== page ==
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Unlikely, mesmerizing rock opera

October 31, 2008|David C. Nichols | Nichols is a freelance writer.

It's anyone's guess whether "Lovelace: A Rock Opera," Anna Waronker and Charlotte Caffey's urgent, tuneful elegy for the star of "Deep Throat," can rival that porn landmark's reach. However, we are undeniably watching something original, at once refined and electrifying.

This sense of discovery drives "Lovelace," based on a concept by Jeffery Leonard Bowman, who supplied some of the lyrics. Schematically, it echoes many a popera predecessor -- "Tommy," "Blood Brothers," pick a Lloyd Webber. Yet under Ken Sawyer's brilliant direction, the tale of Linda Boreman (the astonishing Katrina Lenk), from pimped-out spouse to adult industry superstar (under the Linda Lovelace screen name) to anti-porn advocate, carries its own darkly empathetic energy.

Beginning with historical images from 1969 projected on designer Joel Daavid's fragmented set, the libretto frames "Lovelace" in recollections from Lindsay (Sonya Bender), Linda's grown daughter. While a Greek chorus supplies hieratic interjections, Mrs. Boreman (Kendra Smith, in for Whitney Allen) tricks Linda into giving up her illegitimate child.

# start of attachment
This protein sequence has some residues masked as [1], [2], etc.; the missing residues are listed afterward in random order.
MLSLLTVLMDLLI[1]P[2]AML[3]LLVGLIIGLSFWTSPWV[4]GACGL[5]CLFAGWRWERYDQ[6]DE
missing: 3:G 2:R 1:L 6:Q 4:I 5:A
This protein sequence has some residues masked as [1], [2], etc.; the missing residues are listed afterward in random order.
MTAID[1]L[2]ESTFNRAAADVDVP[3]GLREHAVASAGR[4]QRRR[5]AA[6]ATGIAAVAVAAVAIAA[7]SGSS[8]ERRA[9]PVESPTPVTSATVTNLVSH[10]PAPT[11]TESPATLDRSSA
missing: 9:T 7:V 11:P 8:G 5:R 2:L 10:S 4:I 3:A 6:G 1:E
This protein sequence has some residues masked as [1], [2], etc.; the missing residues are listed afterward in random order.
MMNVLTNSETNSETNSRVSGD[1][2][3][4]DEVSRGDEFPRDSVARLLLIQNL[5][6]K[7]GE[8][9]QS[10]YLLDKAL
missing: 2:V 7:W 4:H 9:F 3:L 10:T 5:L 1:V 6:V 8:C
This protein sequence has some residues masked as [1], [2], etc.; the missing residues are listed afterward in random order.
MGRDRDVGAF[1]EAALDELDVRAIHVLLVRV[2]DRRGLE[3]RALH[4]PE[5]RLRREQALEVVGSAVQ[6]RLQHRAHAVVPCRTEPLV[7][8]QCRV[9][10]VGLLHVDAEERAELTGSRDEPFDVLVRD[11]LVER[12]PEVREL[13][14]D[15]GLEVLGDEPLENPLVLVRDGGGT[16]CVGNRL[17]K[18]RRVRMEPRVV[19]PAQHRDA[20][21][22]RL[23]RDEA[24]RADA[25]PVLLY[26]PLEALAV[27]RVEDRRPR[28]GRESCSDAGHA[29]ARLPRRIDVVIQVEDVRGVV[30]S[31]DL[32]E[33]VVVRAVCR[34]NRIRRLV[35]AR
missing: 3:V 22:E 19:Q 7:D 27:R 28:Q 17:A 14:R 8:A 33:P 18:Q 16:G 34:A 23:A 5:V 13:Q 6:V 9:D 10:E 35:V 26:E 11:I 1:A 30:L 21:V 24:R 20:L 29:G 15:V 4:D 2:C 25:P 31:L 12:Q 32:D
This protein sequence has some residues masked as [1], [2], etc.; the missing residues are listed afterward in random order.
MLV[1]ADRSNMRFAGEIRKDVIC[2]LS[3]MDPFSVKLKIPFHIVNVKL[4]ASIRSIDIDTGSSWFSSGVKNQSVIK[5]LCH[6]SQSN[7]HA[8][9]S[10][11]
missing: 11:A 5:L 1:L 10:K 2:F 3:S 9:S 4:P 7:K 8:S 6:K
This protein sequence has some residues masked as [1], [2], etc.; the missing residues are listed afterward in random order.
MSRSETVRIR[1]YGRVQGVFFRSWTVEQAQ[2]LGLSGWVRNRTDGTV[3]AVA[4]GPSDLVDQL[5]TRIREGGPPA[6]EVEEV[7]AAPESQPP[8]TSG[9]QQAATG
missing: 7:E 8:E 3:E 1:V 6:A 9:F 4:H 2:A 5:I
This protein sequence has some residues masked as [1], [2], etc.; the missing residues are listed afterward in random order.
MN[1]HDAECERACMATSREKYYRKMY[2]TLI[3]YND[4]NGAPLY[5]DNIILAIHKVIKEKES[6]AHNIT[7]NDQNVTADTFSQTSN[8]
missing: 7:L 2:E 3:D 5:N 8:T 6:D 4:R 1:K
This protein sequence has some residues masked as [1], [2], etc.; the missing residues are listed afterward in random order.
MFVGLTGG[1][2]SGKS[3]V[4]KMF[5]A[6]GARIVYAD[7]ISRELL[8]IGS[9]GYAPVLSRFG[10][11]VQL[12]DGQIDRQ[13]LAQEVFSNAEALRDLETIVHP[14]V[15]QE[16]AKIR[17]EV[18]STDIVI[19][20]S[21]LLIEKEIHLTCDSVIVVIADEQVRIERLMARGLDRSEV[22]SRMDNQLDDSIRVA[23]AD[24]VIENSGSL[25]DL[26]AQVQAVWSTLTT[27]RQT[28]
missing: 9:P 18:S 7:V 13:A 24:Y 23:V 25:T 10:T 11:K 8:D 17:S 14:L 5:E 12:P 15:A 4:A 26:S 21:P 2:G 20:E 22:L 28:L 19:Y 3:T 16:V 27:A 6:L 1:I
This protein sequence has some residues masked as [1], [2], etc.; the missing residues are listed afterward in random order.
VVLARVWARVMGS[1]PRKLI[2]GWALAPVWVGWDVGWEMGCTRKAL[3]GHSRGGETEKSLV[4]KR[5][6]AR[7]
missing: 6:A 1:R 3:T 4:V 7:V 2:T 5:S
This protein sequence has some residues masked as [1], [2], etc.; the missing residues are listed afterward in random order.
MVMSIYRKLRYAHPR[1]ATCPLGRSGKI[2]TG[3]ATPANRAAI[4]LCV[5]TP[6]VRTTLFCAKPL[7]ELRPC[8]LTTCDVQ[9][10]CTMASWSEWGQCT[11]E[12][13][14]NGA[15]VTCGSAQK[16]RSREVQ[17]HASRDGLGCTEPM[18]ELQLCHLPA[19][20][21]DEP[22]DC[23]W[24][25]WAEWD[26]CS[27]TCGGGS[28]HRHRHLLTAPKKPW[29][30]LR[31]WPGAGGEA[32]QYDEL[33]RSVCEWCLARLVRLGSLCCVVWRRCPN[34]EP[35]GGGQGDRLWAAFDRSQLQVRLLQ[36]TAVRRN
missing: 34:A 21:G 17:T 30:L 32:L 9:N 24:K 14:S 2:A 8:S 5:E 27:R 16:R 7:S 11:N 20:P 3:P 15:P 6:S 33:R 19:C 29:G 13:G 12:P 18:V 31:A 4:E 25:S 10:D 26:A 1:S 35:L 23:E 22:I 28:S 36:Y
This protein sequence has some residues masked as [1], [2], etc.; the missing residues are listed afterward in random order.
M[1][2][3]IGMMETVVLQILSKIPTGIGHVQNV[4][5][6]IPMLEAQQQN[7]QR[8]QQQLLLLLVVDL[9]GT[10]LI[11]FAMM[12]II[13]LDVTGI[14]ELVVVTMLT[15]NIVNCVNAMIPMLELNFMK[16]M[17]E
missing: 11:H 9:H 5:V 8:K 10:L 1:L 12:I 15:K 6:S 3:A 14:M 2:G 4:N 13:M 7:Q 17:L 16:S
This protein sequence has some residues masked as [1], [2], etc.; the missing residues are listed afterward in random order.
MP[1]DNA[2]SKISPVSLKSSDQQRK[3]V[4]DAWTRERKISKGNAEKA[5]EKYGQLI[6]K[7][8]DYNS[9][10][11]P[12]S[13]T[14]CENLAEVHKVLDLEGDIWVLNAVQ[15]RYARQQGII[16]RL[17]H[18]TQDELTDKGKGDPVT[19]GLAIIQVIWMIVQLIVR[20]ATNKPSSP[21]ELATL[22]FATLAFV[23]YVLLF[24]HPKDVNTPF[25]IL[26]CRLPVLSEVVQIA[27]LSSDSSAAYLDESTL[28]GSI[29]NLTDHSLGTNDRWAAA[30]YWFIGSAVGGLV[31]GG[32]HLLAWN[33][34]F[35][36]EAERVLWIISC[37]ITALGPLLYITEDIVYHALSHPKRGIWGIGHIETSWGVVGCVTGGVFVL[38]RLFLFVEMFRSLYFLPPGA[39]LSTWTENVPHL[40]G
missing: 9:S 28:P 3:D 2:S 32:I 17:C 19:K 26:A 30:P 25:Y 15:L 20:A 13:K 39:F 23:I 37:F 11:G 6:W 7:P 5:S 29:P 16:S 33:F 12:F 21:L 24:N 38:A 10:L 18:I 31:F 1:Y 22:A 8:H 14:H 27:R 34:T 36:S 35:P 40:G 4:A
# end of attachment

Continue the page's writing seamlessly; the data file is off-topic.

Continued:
The narrative shifts to New Jersey and Chuck Traynor (an imposing Jimmy Swan), Linda's abusive first husband, who forces her into prostitution, drugs and eventually "Deep Throat," which makes Linda Lovelace a household name.

Throughout, "Lovelace" operates in an Expressionist whirl -- silhouetted sex tableaux, waitresses-turned-strippers before our eyes, a campy "Silicone Injection" sequence, ad infinitum. Propelled by Waronker and Caffey's restless, accomplished score, the show takes a nonjudgmental attitude toward porn and an unyielding stance on female exploitation. Even with canned accompaniment, it's remarkable how well it works.

Swan's creepy, clarion-voiced Traynor, Josh Greene's droll Harry Reems and Alan Palmer's preening Gerard Damiano are standouts amid an ace cast. But it's finally all about Lenk's heroine, and her raw yet potent singing and vast emotional range are immensely affecting. As her colleagues envelop her in David Wayne's musical staging, Lenk's vital commitment mirrors that of "Lovelace's" creators, and centers this cautionary theatrical cantata.


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